Step 3: Set Depth, Plug-in, and Align the Shoe
Once you’ve selected the blade that matches your project’s requirements, you should mount it into your unit according to your manual’s instructions.
Once that is done, you can begin to make adjustments to your unit’s depth and angle. This can be done by loosening and adjusting the depth and angle knobs respectively (locations of these knobs will vary by unit).
When it comes to setting depth, most circular saw cutting jobs can be best completed with a 1/4-inch depth. This provides the blade enough space to make a full cut without excessively exposing the blade. As for choosing an angle, many circular saw cuts do not require a bevel at all.
However, if your cut does need to be beveled, be sure to run a sample cut on a piece of scrap wood after completing the following steps to ensure that your adjustments are sound.
If you have not already done so, you should now don your personal protective equipment and ensure that it is properly adjusted. Once that is done, you may plug your circular saw in (or place in its battery, if it is a cordless unit).
From this point on, your circular saw must be considered “live,” thus requiring you to pay special attention to the safety precautions described at the end of this guide.
Before moving to the next step, you’ll want to place the shoe of your unit. To do this, set the shoe against the edge of your workpiece and align your inactive blade with your marked cut line.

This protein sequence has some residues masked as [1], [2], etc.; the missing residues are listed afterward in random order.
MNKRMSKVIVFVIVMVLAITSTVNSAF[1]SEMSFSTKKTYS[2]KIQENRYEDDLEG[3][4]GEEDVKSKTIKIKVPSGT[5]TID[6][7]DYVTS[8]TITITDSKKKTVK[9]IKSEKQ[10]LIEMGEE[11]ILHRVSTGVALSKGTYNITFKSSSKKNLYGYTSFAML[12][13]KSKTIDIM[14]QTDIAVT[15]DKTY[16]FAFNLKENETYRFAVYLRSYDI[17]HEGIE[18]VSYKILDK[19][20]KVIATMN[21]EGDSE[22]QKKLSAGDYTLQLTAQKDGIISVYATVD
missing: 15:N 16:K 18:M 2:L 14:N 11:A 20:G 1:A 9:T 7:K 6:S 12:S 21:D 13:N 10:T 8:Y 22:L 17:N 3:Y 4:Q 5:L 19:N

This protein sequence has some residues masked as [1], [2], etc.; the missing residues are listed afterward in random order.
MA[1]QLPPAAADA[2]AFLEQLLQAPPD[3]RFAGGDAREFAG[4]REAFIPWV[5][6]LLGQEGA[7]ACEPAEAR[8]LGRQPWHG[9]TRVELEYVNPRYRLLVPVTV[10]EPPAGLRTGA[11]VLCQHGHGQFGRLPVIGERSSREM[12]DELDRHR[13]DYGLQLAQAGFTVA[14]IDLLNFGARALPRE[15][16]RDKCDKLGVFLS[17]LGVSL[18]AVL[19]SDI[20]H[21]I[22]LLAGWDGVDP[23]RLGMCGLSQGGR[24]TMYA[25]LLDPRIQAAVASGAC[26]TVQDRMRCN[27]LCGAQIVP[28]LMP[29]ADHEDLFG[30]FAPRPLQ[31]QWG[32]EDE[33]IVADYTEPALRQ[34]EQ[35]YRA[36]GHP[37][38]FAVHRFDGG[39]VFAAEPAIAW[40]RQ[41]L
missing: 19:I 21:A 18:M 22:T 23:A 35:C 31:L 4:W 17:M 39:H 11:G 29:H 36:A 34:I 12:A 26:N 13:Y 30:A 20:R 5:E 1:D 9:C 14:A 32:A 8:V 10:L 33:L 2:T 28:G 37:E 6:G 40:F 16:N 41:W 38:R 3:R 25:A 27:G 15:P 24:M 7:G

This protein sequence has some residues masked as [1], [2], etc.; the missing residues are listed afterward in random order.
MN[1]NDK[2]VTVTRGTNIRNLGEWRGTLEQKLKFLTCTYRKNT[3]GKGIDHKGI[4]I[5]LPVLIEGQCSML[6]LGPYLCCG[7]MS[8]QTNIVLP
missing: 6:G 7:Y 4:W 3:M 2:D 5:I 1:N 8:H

Step 4: Lift Blade Guard, Press Lock Switch and Begin the Cut
At this point, you are effectively ready to begin your circular saw cut.
But before you can do that, you’ll need to lift away your unit’s blade guard. Some modern models do this automatically when the trigger is pulled. However, some still require a manual drawback of the guard. To minimize your risk at this juncture, remove your hand from the trigger space while pulling back the guard.
You may also need to hold down a guard lock switch when performing this step.
Along the same lines, you will very likely need to press and hold down a trigger lock switch before you are able to turn on your circular saw. Take your unit by its several handles and locate this switch. Hold it down and then pull the trigger.
Your unit’s blade should immediately come to life.
Step 5: Follow the Line and Finish the Cut
With your unit fully engaged, you can begin to make your circular saw cut. To do this, keep the trigger pulled and begin to press the active blade against the edge of your workpiece. As the blade begins to cut into the workpiece, apply a small amount of force so that then blade begins to follow your marked line.
Continue to do this until you reach the end of your cut. At that point, you should withdraw your saw before letting go of the trigger. Once you are finished with all necessary cuts, you should immediately unplug your circular saw.
How to Make Straight Long Cuts in Plywood and Other Materials with a Circular Saw
When it comes to making straight, long cuts through plywood or any other material with a circular saw, you’ll basically want to follow most of the steps outlined above. However, there are a few keys to making this type of straight cut a success, regardless of what material you are dealing with.
First and foremost, you’ll want to use a sharp blade. This sounds obvious, but a dull blade can cause even a straight cut to become uneven and rough.
After that, you’ll want to carefully watch your saw’s blade while it follows your pre-marked line. This will help ensure that your cut remains as straight as possible without requiring extra guesswork.